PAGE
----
Fanny Rabel Biography

Fanny Rabel




Printmaker, painter, and muralist Fanny Rabel was born Fanny Rabinovich in Poland 0n September 27, 1922, to Polish-Jewish parents who made their living as traveling actors. They moved throughout Europe when she was a child, eventually settling in Paris in 1929. However, with the rise of Nazi persecution of Jews, they permanently relocated to Mexico in 1937.

Rabel attended the Escuela Nocturna para Trabajadores where she took classes in drawing and engraving. Her interest in art as activism grew as World War II took effect, and she collaborated with members of the Taller Grafica Popular (TGP) such as David Alfaro Siqueiros, Antonio Rodriguez Luna, and other politically-minded artists. In 1940 she was invited to help paint a mural for the Mexican Electricians Union titled "Retrato de la Burguesia" (Portrait of the Bourgeoisie), an anti-war mural depicting Nazi atrocities. She was considered the first woman muralist in Mexico at the time, as well as one of the youngest female artists to be associated with Mexican muralism.

In 1942 she enrolled at the Escuela Nacional de Pintura, Escultura, y Grabado (the School of Painting, Sculpture, and Printmaking) in Mexico City. She took classes alongside Frida Kahlo, Jose Chavez Moreno, and Feliciano Pena, with whom she became close. She was invited to attend classes at Kahlo's famed Casa Azul, and in 1945 she participated in her first exhibition with oils, drawings, and engravings at the Liga Popular Israelita de Mexico (Jewish People's League of Mexico). She officially joined the TGP and the Salon de la Plastica in 1950, and worked as an assistant to Diego Riviera when he made the frescoes for the National Palace. She was also an apprentice to David Alfaro Siqueiros.

Rabel maintained a connection to political struggle through her artwork, and set herself apart from her contemporaries by avoiding images of physical violence or struggle and using quieter imagery that invited introspection: solemn portraits of children and families, often poor and with faces reflecting the Indigenous peoples of Mexico. She was encouraged by the words of fellow TGP artist and friend Leopoldo Mendez, who, when Rabel felt her work did not fit in with the masculine works of most leading artists, said that tender imagery is also important to political struggle. Unlike many artists she knew in the cosmopolitan Mexico City, she participated in the entertainment of the working class, attending live concerts and enjoying popular radio and film of both Mexico and the U.S., things that leading art scenes often eschewed.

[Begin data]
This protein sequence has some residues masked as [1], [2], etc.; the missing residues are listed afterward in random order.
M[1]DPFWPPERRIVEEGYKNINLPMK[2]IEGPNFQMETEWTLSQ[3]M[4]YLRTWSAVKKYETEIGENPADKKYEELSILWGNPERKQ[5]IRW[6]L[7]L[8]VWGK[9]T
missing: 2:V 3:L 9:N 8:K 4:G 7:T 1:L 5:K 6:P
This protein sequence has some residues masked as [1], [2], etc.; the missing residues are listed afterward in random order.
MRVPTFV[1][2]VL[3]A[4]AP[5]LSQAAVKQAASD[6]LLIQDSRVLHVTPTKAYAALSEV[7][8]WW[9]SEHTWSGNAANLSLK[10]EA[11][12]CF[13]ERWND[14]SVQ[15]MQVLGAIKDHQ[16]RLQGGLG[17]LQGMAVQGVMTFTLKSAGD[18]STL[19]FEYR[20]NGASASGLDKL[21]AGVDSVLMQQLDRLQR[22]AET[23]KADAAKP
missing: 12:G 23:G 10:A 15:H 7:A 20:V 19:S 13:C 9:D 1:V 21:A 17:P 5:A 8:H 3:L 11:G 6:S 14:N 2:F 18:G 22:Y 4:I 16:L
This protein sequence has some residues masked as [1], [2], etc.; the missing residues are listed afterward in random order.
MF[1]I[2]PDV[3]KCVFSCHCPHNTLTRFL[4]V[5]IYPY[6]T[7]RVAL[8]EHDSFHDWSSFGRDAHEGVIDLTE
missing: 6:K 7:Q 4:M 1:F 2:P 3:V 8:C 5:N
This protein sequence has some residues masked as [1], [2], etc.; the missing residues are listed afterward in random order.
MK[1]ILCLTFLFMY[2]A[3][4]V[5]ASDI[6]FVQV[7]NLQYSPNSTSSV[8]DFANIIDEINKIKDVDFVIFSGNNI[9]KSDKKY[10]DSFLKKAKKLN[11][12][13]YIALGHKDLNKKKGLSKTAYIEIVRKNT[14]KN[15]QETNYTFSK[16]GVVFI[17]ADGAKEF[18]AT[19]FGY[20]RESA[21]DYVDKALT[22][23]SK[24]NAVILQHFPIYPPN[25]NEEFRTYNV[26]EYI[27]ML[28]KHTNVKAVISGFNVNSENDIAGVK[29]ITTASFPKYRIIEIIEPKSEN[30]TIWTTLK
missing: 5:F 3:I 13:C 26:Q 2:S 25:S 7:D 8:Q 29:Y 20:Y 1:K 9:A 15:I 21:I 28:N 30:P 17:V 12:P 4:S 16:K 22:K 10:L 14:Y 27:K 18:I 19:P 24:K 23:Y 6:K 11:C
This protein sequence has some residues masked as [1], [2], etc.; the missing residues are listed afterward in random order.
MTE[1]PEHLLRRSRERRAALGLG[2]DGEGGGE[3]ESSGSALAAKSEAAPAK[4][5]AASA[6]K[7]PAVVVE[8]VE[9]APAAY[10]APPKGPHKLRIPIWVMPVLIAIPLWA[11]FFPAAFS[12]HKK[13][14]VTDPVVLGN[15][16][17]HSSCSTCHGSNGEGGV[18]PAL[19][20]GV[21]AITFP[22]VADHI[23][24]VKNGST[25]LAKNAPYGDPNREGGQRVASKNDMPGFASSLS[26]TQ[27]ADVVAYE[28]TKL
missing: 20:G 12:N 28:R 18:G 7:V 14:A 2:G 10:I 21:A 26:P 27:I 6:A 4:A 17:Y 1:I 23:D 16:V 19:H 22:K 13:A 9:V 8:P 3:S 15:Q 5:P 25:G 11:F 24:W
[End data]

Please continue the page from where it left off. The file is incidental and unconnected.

She continued to work until well into the 1980s, exhibiting nationally and internationally. Her most important mural, "Ronda en el Tiempo," created 1964-1965, is in the permanent collection of the Museo Nacional de Antropologia. Her work is in the collections of New York Public Library; the Library of Congress in Washington, D.C.; the Royal Academy of Denmark; the National Library in Paris; Casa de las Americas in Havana, Cuba; and the Museo de Arte Moderno, Mexico City, among others. Major retrospectives include "La Fanney de los Fridos"  at the House of the First Print Shop in the Americas, Mexico City, 2007, and a memorial retrospective in 2009, "Retrospectiva in Memoriam, Fanny Rabel (1922-2008)", at the Universidad Popular Autonoma del Estado de Puebla.

Fanny Rabel died in Mexico City on November 25, 2008.